This application proposes the simple hypothesis that highly virulent clinical isolates of Mycobacterium tuberculosis, associated as they are with severe inflammation and lung damage, are far more likely as a result to induce regulatory T cell subsets compared to strains of relatively lower virulence. To test this hypothesis we have selected six clinically relevant isolates of an increasing range of virulence. We will use newly developed techniques to follow their emergence, influx, and positioning in the lungs of mice infected by a low dose aerosol with these isolates, use new processes to specifically ablate them, and perform cell transfer studies to directly examine their effects on TH1 immunity. Not only should these studies reveal some basic information regarding the conditions under which regulatory T cells are induced, but they have the potential to provide fundamental information relevant to issues such as the efficacy of new vaccines against clinical strains that acquire high levels of such T cells, and the status of subsequent immunity in individuals infected with highly virulent strains who have successfully been treated with chemotherapy. This then forms the basis of this R21 application. Is the induction of regulatory T cells restricted to this particular strain or is it a more general clinical phenomenon? If just a facet of HN878, is this due to its possession of an unusual cell wall lipid? Is it a specific property of the highly transmitted W-Beijing family? Do such cells directly inhibit effector T cells, or are they designed to reduce inflammation? Efforts are now underway to genomically sequence multiple clinical strains, and we hope to include these strains to be used here in a newly formed sequencing Consortium. As yet, nobody actually knows why certain strains of TB are """"""""virulent"""""""" and others less so, and it will require a combination of genomic information compared to basic biological information to try to uncover this. One aspect of virulence could be the ability of the organism to subvert immunity, as we hypothesize here.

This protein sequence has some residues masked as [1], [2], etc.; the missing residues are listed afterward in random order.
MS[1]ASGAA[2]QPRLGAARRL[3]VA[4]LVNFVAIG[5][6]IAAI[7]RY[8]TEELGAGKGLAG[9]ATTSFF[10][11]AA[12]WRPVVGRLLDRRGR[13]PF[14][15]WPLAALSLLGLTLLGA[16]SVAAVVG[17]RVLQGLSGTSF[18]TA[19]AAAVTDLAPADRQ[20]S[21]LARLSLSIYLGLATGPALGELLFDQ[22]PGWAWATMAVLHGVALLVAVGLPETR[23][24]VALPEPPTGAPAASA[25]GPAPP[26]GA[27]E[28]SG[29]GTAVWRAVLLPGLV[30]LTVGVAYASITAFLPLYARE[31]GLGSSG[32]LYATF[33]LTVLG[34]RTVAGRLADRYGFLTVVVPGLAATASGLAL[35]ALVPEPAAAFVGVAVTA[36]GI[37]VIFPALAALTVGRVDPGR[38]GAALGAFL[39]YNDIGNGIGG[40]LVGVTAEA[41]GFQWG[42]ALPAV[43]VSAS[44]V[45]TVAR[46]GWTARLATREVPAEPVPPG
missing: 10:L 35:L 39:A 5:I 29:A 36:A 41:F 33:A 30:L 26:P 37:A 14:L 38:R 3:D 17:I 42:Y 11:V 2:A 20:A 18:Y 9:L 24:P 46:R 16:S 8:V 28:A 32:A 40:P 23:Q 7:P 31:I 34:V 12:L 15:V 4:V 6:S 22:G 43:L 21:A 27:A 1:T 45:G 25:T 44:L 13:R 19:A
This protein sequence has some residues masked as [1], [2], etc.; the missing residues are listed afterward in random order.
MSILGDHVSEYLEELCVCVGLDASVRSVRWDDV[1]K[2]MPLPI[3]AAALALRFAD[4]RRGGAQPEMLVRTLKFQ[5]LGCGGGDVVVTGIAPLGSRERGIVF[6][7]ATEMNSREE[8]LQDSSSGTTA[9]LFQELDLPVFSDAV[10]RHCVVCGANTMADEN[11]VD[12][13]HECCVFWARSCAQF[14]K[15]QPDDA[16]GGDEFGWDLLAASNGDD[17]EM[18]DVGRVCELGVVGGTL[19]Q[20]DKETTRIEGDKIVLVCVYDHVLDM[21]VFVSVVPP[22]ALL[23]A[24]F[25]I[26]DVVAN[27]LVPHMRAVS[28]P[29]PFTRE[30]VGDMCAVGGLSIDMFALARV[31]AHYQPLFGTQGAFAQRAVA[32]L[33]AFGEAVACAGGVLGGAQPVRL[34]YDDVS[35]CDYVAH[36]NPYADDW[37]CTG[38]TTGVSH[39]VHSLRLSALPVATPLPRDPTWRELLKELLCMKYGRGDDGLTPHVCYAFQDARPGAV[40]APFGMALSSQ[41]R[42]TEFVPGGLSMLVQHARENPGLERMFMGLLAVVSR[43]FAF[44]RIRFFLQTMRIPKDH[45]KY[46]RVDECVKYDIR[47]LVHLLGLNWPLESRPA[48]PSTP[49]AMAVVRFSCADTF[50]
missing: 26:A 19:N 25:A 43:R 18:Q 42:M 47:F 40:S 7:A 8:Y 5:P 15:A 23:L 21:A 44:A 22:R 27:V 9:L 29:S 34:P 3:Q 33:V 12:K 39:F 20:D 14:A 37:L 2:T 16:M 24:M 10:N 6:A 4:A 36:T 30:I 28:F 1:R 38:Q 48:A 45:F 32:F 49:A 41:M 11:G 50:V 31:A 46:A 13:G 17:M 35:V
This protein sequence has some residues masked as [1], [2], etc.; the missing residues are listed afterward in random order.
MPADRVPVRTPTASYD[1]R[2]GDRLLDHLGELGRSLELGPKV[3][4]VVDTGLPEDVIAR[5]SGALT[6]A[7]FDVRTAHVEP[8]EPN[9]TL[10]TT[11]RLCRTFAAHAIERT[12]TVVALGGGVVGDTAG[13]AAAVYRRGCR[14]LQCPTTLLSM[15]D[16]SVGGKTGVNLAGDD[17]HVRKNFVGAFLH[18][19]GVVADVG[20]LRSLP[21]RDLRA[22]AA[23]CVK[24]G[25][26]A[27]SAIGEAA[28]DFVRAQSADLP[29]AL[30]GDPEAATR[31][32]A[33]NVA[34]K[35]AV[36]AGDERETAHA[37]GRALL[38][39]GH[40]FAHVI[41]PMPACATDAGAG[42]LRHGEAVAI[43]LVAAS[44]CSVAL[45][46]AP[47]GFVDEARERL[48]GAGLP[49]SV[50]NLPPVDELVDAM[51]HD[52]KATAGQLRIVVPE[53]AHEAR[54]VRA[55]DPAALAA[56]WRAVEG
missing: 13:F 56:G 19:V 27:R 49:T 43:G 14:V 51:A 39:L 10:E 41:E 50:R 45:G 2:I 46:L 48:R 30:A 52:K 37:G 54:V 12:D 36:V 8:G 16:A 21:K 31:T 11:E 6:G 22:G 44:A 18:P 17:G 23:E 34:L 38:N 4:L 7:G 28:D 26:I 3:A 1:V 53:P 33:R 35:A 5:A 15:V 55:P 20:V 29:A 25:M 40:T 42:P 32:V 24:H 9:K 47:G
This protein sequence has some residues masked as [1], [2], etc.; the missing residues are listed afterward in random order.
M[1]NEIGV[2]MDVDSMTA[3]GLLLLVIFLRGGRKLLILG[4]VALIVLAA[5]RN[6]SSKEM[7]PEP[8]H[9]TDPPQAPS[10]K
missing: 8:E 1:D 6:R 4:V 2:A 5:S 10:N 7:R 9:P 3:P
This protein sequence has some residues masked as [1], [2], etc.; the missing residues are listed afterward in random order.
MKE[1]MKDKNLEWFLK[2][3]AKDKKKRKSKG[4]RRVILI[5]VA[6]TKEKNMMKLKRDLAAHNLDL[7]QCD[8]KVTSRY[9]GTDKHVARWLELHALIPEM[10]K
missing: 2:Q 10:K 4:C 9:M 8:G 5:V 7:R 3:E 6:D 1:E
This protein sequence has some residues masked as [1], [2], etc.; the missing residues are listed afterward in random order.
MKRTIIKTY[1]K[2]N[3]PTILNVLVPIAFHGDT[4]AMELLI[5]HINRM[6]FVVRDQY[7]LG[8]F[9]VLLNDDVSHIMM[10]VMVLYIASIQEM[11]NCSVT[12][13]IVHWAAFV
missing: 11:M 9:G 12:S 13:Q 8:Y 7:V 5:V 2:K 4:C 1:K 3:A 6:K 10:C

We aim to determine the kinetics of generation of regulatory T cells in mice infected with a representative panel of clinical isolates of M.tuberculosis, in comparison to effector T cell subsets. We will also track and deplete regulatory T cells in GFP-Foxp3+ and transgenic mice, and further characterize their function in an innovative new adoptive cell transfer system.

Public Health Relevance

Over the past decade the number of isolates of M.tuberculosis that are multi-drug resistant has risen alarmingly. Many of these isolates are from the Beijing/W family which stand out due to the considerable morbidity and mortality they cause worldwide. The basis of this R21 proposal is to characterize if M.tuberculosis strains of extremely high virulence interacted differently with the innate and/or acquired specific host response compared to other strains.

National Institute of Health (NIH)
National Institute of Allergy and Infectious Diseases (NIAID)
Exploratory/Developmental Grants (R21)
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Immunity and Host Defense Study Section (IHD)
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Lacourciere, Karen A
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Colorado State University-Fort Collins
Schools of Veterinary Medicine
Fort Collins
United States
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Henao-Tamayo, Marcela I; Obregón-Henao, Andres; Arnett, Kimberly et al. (2016) Effect of bacillus Calmette-Guérin vaccination on CD4+Foxp3+ T cells during acquired immune response to Mycobacterium tuberculosis infection. J Leukoc Biol 99:605-17
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